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Neighbors want rapper Pitbull to clean up trash at abandoned house

In this June 30, 2017, file photo, Pitbull performs in concert at Madison Square Garden in New York. (Charles Sykes / Invision)
In this June 30, 2017, file photo, Pitbull performs in concert at Madison Square Garden in New York. (Charles Sykes / Invision)

MIAMI – A molding, single-family eyesore with a knocked-over fence and trashy yard that embarrasses neighbors – it’s not really what you’d expect from a house associated with flashy Latino rapper Armando “Pitbull” Pirez. The self-ascribed Mr. 305 has spent much of the last decade staring down at the rest of Miami from Top 40 charts, racking in millions in record deals and frequenting South Florida’s hottest clubs. Mr. Worldwide is known for numerous investments including restaurants and at least one other residential property.

But at this Pinecrest property, you’ll find peacocks, not scantily-clad women, basking in the sun. And instead of messages from adoring fans, the front door is plastered with notices of code violations for abandoned or unkept property – specifically trash, dilapidated structures, and standing water. And no sign of Pitbull. (He’s on tour.)

County records show the property was purchased in February 2015 for $850,000 by Enpi Gao LLC, a company registered to the same address as Pitbull’s record label, Mr 305 Inc, and dozens of other companies associated with the popular rapper’s empire. At the time of the purchase, Enpi Gao was managed by Michael Calderon, one of Pitbull’s personal managers. A developer whose sign was on the property said his wife brokered the sale of the house to Pitbull, a friend of the couple. Still, Pitbull’s lawyer, Leslie Zigel, said his client denied owning the property and that he would provide no further comment.

Lance Kyle grew up in the house across the street. He says Pitbull never actually lived at 7474 SW 102nd St. But as the apparent owner of the group of businesses associated with the property, the rapper should be held responsible for its upkeep, Kyle said.

By the looks of it, the property has been neglected for a while. Maybe even since the last owner died and the estate sold the home to Enpi Gao. Now, Kyle has started a petition to get Pitbull to clean it up.

“Pitbull, look man it’s not personal. Just be a good neighbor,” said Kyle, whose 74 year old-mother still lives across from the dilapidated property. He says the state of Pitbull’s property could affect their home value if the family ever decides to sell.

“I’m sure in the past year we’ve had code enforcement out here at least 10 times. That’s a conservative estimate,” Kyle said. On his petition he named Pitbull and wrote: “He has purportedly been getting fined $100 a day since March 2018 for not complying with the Village of Pinecrest Code of Ordinances but the Village should do more.” He said the trash problems began after Hurricane Irma.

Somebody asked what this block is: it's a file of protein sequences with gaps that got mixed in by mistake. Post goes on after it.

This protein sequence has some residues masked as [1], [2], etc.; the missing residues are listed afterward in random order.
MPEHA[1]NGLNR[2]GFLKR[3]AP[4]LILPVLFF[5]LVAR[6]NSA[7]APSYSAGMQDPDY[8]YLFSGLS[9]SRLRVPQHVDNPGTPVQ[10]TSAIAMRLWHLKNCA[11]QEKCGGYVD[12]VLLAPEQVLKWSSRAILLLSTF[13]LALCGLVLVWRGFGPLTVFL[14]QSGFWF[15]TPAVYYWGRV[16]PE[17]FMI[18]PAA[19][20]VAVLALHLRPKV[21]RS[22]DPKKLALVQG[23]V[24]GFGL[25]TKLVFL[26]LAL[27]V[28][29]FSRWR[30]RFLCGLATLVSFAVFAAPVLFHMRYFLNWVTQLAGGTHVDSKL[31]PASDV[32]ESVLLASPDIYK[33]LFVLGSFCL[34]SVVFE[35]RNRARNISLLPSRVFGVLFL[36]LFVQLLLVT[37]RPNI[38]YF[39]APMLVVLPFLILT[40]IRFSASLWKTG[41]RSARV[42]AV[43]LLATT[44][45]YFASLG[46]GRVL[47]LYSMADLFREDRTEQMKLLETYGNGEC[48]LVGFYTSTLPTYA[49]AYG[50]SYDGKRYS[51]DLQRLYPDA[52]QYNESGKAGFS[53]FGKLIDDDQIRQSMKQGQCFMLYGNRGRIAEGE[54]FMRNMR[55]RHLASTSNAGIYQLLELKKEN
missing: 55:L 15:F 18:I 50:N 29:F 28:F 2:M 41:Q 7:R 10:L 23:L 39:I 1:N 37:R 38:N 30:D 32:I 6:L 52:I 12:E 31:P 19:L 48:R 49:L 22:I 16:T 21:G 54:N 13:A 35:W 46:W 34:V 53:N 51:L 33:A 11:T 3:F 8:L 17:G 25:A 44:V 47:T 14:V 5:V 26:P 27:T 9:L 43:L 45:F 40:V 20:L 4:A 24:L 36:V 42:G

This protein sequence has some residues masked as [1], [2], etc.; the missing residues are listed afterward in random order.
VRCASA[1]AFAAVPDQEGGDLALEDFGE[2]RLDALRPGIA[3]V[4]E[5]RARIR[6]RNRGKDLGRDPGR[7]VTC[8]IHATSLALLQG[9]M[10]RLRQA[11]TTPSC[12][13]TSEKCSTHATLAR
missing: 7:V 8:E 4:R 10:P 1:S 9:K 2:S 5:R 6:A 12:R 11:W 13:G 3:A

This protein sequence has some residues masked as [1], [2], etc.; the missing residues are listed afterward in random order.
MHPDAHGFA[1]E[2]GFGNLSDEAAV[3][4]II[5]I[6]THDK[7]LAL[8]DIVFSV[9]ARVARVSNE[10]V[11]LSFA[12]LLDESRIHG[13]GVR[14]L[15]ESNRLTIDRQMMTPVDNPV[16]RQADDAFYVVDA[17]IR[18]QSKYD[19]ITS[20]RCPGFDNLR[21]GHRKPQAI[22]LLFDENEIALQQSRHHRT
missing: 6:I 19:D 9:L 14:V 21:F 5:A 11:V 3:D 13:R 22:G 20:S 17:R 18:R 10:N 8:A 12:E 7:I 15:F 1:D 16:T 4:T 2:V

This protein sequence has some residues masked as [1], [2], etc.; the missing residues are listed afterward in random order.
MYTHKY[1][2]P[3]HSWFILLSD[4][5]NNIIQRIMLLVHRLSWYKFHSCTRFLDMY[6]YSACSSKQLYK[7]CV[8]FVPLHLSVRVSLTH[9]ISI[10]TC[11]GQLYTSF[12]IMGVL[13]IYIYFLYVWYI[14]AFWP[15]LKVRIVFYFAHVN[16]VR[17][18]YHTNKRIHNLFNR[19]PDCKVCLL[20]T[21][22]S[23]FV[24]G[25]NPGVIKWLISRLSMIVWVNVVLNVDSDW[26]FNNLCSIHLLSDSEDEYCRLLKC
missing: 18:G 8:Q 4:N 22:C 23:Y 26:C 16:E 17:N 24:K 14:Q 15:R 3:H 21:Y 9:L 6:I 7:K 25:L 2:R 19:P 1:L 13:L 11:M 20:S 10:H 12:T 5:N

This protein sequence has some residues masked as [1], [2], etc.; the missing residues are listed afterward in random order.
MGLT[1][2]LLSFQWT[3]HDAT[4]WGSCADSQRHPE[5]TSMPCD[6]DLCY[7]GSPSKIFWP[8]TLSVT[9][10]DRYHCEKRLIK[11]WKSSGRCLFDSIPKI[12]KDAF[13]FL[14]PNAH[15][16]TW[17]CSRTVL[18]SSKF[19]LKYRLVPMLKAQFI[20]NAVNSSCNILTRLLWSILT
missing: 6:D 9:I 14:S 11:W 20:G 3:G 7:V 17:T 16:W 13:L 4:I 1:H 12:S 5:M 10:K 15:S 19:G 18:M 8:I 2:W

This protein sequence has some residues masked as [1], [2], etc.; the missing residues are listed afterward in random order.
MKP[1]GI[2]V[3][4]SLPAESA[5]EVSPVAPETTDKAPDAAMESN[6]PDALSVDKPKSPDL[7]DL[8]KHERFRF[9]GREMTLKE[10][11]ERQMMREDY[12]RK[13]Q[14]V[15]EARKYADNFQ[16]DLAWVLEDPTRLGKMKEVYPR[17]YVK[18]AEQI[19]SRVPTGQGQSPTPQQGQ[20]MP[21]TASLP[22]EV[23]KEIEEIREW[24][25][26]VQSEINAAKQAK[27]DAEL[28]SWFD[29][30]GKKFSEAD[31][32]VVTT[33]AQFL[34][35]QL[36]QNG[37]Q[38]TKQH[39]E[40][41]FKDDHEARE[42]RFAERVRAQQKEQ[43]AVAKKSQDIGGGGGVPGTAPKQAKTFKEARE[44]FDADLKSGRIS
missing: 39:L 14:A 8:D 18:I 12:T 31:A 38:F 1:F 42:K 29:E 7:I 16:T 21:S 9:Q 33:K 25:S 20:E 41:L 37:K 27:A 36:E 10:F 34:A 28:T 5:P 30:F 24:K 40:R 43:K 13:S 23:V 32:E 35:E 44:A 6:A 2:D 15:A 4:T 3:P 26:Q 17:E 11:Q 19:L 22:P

On Oct. 17, 2017, a code inspector issued a verbal warning about the weeds and trash littering the lawn – but to whom is unclear from the record. In May 2018, the property received a reminder for the same violations – weeds, trash, standing water. The most recent violations are unresolved according to village records, though it’s unclear if the property owner has been fined for these violations, as Kyle wrote.

Pinecrest’s crackdown on nuisance code violations hasn’t been directed only at Pitbull. The village issued 633 nuisance code violations in 2017, up from 439 the year before, according to Pinecrest’s records. Kyle said in recent years many properties in the neighborhood have been sold to speculators who, in turn, tear buildings down to replace them with more modern structures. Those construction projects have caused problems like noise and excess dust and exhaust, according to Kyle.

On the fence of the once-beautiful home was a sign for G3 Development, and the direct phone number of CEO Michael Garcia Carrillo. Garcia told the Miami Herald his wife, Paola Garcia Carrillo, the listed agent in the 2015 transaction, brokered the deal with Pitbull himself. G3 was not directly involved with the sale nor does it manage the property, according to Garcia. But Garcia said Pitbull was a friend and had allowed him to advertise his company there. “I have really nothing to do with the property anymore,” Garcia insisted.

When asked why Pitbull apparently neglected the property, Garcia responded, “I guess he is busy,” before offering to call his friend to ask. When pressed, Garcia would not say why Pitbull had originally purchased the property, then quickly hung up saying the Herald reporter was asking too many questions. Paola Garcia Carrillo did not respond to the Herald’s attempts to contact her.

The sign advertising G3 Development was removed from the property the same day.


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